The X-59 can reportedly break the sound barrier without registering so much as a 'thud.'
Lockheed Martin and NASA are poised to bring supersonic travel back to the commercial aviation industry.
Earlier this year, the manufacturing juggernaut was awarded a $250 million contract to develop tech for NASA's Low-Flight Boom program. Now, Lockheed has committed to a timeline for the maiden test flight of its X-59 Quiet Supersonic Technology (QueSST) aircraft, a demonstration plane that aims to reduce the noise generated when an aircraft breaks the sound barrier.
NASA's new supersonic plane project could help revolutionize air travel
by National Desk US
Faster-than-sound flight has been possible for decades. But supersonic planes like the Concorde were more or less limited to flying over oceans because of the loud sonic booms they make. Current laws prohibit supersonic planes from breaking the sound barrier over land.
The X-59, by contrast, emits a faint "thud" when reaching its apex speed of 940 mph, which the company says is no louder than the slamming of a car door. The aircraft has a cruising altitude of 55,000 feet—about 25,000 feet higher than your standard commercial airbus.
“This aircraft has the potential to transform aviation in the United States and around the world by making faster-than-sound air travel over land possible for everyone,” NASA administrator Jim Bridenstine said in a press statementabout the Lockheed deal. “We can’t wait to see this bird fly!”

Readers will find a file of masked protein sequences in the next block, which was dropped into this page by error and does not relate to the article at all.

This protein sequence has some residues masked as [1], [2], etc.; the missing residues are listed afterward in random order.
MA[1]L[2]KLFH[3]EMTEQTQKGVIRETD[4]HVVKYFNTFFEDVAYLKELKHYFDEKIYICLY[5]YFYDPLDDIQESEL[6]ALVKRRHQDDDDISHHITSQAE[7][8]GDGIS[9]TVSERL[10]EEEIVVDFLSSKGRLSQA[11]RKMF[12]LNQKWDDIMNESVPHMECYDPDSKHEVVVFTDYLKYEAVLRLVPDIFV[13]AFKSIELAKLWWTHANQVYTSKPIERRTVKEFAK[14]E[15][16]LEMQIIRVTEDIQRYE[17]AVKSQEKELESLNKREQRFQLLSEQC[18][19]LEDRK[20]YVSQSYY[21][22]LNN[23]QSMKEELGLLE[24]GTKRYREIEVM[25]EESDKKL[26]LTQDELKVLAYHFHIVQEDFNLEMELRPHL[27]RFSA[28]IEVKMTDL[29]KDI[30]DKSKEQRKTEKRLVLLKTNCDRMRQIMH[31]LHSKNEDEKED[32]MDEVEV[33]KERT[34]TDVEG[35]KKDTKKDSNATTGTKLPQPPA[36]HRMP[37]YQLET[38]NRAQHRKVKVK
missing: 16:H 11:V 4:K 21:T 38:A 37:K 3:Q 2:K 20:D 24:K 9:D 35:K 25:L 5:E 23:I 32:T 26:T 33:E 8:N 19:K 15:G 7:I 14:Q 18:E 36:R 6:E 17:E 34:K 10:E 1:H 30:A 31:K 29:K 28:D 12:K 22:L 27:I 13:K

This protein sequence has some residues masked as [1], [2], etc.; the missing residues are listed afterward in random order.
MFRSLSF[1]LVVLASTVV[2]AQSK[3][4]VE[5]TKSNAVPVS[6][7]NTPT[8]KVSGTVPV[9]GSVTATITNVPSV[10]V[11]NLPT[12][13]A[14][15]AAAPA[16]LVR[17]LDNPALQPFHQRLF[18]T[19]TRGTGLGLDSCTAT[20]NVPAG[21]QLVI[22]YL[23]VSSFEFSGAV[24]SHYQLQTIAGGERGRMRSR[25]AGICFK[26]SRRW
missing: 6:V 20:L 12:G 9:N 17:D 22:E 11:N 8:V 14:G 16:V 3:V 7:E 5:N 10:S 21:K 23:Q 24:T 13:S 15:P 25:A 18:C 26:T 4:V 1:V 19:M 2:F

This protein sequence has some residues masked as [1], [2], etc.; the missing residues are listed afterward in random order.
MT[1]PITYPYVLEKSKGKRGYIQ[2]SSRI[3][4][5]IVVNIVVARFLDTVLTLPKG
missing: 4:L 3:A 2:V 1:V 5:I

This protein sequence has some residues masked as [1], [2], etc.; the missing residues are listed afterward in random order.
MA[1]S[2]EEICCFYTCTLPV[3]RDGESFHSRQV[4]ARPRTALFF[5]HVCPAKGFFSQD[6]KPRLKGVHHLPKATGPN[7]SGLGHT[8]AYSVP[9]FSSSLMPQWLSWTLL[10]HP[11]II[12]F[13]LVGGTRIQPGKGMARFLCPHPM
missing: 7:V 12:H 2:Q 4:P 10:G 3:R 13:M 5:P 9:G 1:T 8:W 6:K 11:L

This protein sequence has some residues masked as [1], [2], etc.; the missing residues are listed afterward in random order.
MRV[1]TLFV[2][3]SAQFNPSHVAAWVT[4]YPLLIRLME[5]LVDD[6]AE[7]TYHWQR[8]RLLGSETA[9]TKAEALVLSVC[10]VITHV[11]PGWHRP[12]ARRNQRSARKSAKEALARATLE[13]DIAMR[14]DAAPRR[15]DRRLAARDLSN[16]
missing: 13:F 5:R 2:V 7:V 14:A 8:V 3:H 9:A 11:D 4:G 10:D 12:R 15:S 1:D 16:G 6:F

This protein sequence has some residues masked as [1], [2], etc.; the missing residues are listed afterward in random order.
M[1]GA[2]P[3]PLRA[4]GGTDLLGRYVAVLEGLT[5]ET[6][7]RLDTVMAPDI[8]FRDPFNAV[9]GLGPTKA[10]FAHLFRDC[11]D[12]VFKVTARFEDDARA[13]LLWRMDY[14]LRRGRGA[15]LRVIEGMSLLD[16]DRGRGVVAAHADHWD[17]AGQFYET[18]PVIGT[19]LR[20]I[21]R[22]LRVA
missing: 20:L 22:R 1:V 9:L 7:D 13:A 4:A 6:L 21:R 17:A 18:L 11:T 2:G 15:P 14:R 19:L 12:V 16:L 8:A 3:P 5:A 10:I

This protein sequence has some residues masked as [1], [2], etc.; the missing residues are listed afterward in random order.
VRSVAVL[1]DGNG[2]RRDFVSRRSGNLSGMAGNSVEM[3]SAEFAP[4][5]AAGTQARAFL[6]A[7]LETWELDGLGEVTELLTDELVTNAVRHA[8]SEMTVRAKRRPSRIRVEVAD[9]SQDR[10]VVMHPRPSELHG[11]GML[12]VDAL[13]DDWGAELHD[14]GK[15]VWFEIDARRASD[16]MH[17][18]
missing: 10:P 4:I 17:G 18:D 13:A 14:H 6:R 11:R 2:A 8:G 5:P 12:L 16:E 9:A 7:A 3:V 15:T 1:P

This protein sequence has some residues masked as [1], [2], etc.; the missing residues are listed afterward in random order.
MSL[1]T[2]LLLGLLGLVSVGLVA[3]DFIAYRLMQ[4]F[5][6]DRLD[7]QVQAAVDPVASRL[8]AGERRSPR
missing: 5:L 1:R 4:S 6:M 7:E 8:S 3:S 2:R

To see how quiet this plane really is, NASA will conduct test flights of the X-59 above U.S. cities starting in 2021. The agency will send that data to regulators, which NASA hopes will compel to overturn some longstanding rules.
“WE CAN’T WAIT TO SEE THIS BIRD FLY!”
"Using this data," the agency writes, "new sound-based rules regarding supersonic flight over land can be written and adopted, which would open the doors to new commercial cargo and passenger markets to provide faster-than-sound air travel."
If NASA and Lockheed successfully overturn current regulations, they'd bring the first commercially operable supersonic plane to market since the Concorde, which retired in 2003. Like its famous predecessor, the X-59 has a long, slender design. According to Lockheed Martin's Peter Iosifidis, manager of the company's Low Boom Flight Demonstrator program, the angular design is paramount in helping the aircraft achieve max speed.
He said in a press statement:
"The long, slender design of the aircraft is the key to achieving a low sonic boom. As we enter into the manufacturing phase, the aircraft structure begins to take shape, bringing us one step closer to enabling supersonic travel for passengers around the world."